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Friday, March 24, 2023
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Friday, March 24, 2023
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    Feeling the effects

    ALMATY, KAZAKHSTAN (AFP) – When a devastating earthquake and aftershocks struck Turkiye and Syria this month, Klara Imangalieva – who lives in the Central Asian country of Kazakhstan – realised she had to move.

    “We are also in danger,” said Imangalieva, a resident of Almaty, Kazakhstan’s largest city dominated by the snow-capped Tian Shan mountains.

    “I’m looking to move into a single-storey house to at least have a chance of surviving in the event of an earthquake,” said Imangalieva, who lives on the ninth floor of a high-rise building.

    Almaty, which has a population of around two million people, sits in a high seismic hazard zone in southeastern Kazakhstan.

    Small tremors are fairly common in the country although there has not been a major quake in living memory.

    Three historic earthquakes hit Almaty – then known as Verny – more than a century ago in 1887, 1889 and 1911. Each time the city was heavily destroyed and had to be rebuilt.

    The horrific earthquake and aftershocks that shook Turkiye and Syria in early February, killing more than 45,000 people, stirred fears about a possible new disaster in the former Soviet country and drew fresh attention to its past and current building practices.

    ABOVE & BELOW: Photos show seismologist Grigory Kochkarov works at the mountainous Medeo seismic station outside Almaty, Kazakhstan. PHOTOS: AFP

    An aerial view of Kazakhstan’s largest city of Almaty
    ABOVE & BELOW: Klara Imangalieva poses in front of multi-storey residential building in Almaty; and specialist Ardak Khamitov works with a rabbit at the biologic station of Almaty’s Institute of Seismology, which studies the behaviour of animals

    Architect Almas Ordabayev says it is unclear how many buildings in Almaty would be able to withstand powerful shocks, singling out early Soviet-era houses as a particular concern.

    “All the buildings built before the end of the 1950s which have not been reinforced will not survive an earthquake like the one in Turkiye”, said 84-year-old Ordabayev.

    Ordabayev also raised concern about the construction practices in the post-Soviet era.

    “Only a strong earthquake will reveal what will happen to buildings built in the 1990s by corrupt and criminal companies,” he said.

    Ordabayev expressed hope that the catastrophe in Turkiye and Syria could serve as a cautionary tale.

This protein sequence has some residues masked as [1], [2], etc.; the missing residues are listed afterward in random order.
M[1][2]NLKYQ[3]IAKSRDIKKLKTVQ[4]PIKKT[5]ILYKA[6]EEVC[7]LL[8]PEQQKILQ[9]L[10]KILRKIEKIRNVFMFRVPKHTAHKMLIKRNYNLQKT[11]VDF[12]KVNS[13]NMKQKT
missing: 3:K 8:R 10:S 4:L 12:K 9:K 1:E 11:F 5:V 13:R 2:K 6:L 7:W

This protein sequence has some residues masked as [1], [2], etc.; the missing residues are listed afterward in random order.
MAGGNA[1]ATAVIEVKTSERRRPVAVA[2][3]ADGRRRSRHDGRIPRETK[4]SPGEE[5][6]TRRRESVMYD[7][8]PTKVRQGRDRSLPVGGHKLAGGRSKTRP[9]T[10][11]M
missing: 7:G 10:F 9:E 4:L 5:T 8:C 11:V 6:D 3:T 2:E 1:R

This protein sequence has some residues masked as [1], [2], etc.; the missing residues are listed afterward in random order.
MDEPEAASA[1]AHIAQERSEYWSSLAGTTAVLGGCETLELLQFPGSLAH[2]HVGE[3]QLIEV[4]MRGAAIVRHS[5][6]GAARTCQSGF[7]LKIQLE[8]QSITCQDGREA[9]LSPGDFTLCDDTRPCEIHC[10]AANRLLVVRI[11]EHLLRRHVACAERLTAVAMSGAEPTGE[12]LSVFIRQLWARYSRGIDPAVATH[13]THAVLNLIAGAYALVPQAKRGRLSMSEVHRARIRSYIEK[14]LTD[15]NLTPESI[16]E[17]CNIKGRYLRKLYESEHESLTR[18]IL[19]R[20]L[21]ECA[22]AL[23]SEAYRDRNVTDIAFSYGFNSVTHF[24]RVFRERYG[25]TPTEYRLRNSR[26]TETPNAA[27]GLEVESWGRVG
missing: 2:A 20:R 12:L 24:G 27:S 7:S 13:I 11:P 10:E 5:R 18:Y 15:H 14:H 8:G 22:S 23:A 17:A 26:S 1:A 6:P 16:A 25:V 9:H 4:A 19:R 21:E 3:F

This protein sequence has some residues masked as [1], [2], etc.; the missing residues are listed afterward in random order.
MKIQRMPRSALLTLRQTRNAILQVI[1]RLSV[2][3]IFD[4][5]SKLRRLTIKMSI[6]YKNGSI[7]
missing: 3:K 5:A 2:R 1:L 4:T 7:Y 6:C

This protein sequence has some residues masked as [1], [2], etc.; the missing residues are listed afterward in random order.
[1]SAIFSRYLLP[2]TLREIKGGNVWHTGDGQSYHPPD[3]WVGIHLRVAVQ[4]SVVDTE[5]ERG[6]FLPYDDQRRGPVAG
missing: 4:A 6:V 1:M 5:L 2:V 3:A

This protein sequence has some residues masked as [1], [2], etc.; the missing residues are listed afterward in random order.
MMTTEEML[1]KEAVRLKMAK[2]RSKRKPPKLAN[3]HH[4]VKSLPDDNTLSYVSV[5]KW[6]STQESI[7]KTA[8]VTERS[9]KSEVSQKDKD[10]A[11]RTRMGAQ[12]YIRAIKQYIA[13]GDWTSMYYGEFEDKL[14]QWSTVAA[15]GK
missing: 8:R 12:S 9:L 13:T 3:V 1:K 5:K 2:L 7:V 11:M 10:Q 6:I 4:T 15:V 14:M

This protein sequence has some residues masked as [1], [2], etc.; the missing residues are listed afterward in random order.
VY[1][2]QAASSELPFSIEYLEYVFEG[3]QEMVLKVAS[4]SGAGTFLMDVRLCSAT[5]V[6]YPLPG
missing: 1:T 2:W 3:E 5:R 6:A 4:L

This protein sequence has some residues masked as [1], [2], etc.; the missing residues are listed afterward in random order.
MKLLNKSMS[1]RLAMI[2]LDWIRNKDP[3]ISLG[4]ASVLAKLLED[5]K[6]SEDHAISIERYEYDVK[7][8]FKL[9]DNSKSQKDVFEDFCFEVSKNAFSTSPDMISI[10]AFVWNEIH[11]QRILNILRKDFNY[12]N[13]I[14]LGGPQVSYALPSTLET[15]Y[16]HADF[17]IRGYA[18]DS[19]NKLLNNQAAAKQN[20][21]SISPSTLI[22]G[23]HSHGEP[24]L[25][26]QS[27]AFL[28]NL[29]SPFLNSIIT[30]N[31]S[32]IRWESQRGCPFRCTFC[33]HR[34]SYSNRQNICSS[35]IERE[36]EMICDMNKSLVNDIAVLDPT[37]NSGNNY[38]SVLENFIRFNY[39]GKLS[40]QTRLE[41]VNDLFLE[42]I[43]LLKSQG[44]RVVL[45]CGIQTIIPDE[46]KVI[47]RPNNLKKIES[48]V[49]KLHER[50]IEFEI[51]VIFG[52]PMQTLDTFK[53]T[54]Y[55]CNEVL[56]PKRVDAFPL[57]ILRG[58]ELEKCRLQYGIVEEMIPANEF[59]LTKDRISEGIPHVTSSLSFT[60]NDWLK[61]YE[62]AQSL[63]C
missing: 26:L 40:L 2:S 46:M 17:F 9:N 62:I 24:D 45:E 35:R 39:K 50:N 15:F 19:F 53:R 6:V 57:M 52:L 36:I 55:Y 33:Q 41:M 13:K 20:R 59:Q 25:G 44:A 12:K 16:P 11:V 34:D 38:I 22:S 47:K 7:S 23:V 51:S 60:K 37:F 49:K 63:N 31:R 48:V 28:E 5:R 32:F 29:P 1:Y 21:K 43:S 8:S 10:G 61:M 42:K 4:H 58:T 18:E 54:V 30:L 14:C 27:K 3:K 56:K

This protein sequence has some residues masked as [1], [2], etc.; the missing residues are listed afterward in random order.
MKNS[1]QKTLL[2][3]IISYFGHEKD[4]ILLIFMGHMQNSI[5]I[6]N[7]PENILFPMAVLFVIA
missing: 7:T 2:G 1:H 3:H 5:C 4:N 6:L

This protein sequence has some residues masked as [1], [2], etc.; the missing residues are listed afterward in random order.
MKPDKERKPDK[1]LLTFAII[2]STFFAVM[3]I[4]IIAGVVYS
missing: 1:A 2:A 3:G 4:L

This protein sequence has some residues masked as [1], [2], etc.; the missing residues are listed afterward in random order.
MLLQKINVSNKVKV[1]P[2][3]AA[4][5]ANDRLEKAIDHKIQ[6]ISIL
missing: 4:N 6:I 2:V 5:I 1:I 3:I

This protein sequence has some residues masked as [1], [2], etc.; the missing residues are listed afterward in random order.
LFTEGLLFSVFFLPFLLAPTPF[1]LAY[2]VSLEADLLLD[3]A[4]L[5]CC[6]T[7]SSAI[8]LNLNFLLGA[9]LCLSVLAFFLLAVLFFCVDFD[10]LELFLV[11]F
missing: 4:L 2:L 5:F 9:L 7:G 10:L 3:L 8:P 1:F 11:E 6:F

The scale of the destruction has ignited fury in Turkiye, which has multiple fault lines and a history of major tremors, over poor construction standards.

    “I hope that the earthquake in Turkiye will serve as a lesson to our authorities and builders,” Ordabayev said.

    According to estimates, more than five million people in Kazakhstan live in a high seismic zone covering over 11 per cent of the country’s territory. Deputy head of Almaty’s Institute of Seismology Nursaren Uzbekov said around 40,000 earthquakes had been recorded in the country over the past five years.

    On average, between nine to 15 quakes can be felt each year, he added.

    Uzbekov’s institute, founded in 1976, studies vibrations deep inside the Earth and the behaviour of animals such as snakes, birds, rabbits and fish. A network of seismic stations monitors real-time ground motion in Kazakhstan and neighbouring countries.

    Grigory Kochkarov works at one such station perched in the mountains overlooking Almaty.

    “If there is an earthquake, we immediately see it on the screen, receive an audible signal and in ten minutes maximum, we transmit the information”, he told AFP.

    The station’s seismographs are sensitive to minute vibrations and can detect activity occurring 3,000 kilometres away, he said.

    He demonstrated long sheets of white paper – some of the seismograms recorded by the observatory date back to the 1930s.

    Kochkarov then opened a heavy door leading to a side chamber hewn out of the earth. Inside there was a long-corridor – where “normally, nobody goes” – containing sensitive measuring equipment.

    But experts say that the energy-rich country does not have enough seismic stations and the majority of seismographs date back to the Soviet-era.

    Other countries in former Soviet Central Asia also fear that a destructive earthquake could wreak havoc sooner or later.

    After the earthquakes in Turkiye and Syria, authorities in mountainous Kyrgyzstan pledged to assess the seismic resilience of high-rise buildings.

    In Uzbekistan, an earthquake destroyed much of the capital Tashkent in 1966, and Soviet authorities had to rebuild the city.

    Pensioner Nuriddin Ibragimov said he was 13 when the tragedy struck.

    “Tashkent was in ruins,” he said, noting that the Soviet authorities covered up the real death toll.

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